Injection Therapy
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Injection Therapy

Injection Therapy in Brighton

For pain that is persisting and not responding to the usual rest, stretching, manual therapy and anti-inflammatory medications, injections may be used to reduce pain and inflammation or encourage healing. Injections by themselves are rarely an instant cure, but they can assist in recovery in conjunction with other modalities. Here is a brief overview of some of the more common types of injection therapies available at Brighton Spine and Sports Clinic. (Click here for other procedures performed under X-Ray guidance).


Cortisone is a synthetically manufactured drug which mimics certain functions of the natural hormones that appear in the body. These natural hormones include glucocorticoids which regulate sugar metabolism within the body, adrenal corticoids which regulate fluid balance within the body, and androgenic hormones which are one class of sex hormones within the body, but its main effect is as a powerful regulator of the immune system, reducing inflammation. Cortisone injections are used to provide a localised concentration of the drug into areas of excessive inflammation. They are typically used to settle nerve pain and swelling in the spine in cases of disc prolapse (hypertext to link to disc prolapse page). They are also useful in settling joint inflammation in the short term – to provide a “window” where other treatments can be introduced. Recent research suggested cortisone is not helpful long term for tendon or ligament sprains as they settle the inflammation but don’t encourage strengthening and healing of weakened tissues.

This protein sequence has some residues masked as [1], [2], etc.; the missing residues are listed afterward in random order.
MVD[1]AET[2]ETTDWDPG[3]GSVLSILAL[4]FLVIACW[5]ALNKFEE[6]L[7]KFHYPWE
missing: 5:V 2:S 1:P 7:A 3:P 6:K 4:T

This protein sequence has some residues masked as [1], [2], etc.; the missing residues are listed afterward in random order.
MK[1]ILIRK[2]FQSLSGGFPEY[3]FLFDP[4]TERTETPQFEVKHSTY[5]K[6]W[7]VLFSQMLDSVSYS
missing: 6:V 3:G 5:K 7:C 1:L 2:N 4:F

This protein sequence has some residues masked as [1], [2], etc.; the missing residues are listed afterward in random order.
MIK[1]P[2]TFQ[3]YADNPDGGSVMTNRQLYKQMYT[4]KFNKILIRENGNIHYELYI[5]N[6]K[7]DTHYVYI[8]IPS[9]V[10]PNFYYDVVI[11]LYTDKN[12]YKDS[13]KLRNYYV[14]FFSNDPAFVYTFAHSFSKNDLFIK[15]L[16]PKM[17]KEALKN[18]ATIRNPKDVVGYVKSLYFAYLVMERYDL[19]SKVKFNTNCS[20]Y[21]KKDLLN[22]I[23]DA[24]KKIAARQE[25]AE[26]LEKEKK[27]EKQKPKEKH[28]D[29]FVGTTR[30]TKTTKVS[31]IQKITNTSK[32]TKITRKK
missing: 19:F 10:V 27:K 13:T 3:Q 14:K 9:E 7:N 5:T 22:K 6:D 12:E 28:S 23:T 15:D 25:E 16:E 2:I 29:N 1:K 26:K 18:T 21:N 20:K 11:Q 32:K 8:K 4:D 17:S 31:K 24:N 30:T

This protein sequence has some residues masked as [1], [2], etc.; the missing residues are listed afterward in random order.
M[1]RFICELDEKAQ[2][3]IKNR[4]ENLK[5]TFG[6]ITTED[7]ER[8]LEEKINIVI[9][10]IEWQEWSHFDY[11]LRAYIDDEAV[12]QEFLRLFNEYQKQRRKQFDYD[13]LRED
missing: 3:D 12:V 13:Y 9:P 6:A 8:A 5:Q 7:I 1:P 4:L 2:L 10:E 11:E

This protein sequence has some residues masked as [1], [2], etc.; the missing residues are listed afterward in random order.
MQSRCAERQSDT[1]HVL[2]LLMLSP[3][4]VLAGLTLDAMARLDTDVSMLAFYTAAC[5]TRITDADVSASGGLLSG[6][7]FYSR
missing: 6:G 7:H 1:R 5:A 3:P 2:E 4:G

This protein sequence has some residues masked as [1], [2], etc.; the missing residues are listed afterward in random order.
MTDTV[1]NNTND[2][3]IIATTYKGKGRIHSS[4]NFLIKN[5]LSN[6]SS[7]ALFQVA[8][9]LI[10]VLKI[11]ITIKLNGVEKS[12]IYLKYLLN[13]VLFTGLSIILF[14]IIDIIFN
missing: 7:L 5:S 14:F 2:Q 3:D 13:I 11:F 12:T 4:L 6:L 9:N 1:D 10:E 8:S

Sclerosing or prolotherapy injections were first proposed by Hackett, an orthopaedic surgeon, in the 1950s. Early injections included various solutions of local anaesthetic, dextrose (sugar), phenol and glycerol. The solution was designed to create an inflammatory reaction initiating the proliferation of scar tissue (collagen) in the tissues injected. The idea was to cause thickening, tightening and strengthening of the tissues through scarring. Studies confirmed that treatment lead to about a 40% increase in collagen fibre strength and cross sectional area of tendons and ligaments. More recent trends have led to the use of less irritant solutions of 5% to 25% dextrose and 0.5% Xylocaine – a very tolerable and safe injection. Other theories on how the injections work include:

  • dextrose may also act as an oxygen radical scavenger – soaking up molecules that are thought to cause tissue damage, possibly having some anti-inflammatory value as well.
  • repeated injections into tender points seem to de-sensitize these tissues or block pain leading to some new theories about affecting the capsaicin pain receptors around nerves in the subcutaneous tissue.

Usually a course of 3-4 injections is given spaced about 2-3 weeks apart leading to progressive lessening of pain and strengthening of tissues. Research trials on dextrose prolotherapy show about 50% improvement in pain in 50% of chronic lower back pain patients, with about 20% rendered pain free.


PRP is a fraction of whole blood containing concentrated growth factors and proteins which appear to enhance soft tissue healing. The number of basic science, animal, and human investigations of PRP for tendon and muscle injuries worldwide has risen sharply in recent years. These studies are helping clinicians better understand the mechanisms of PRP and are guiding novel treatment protocols.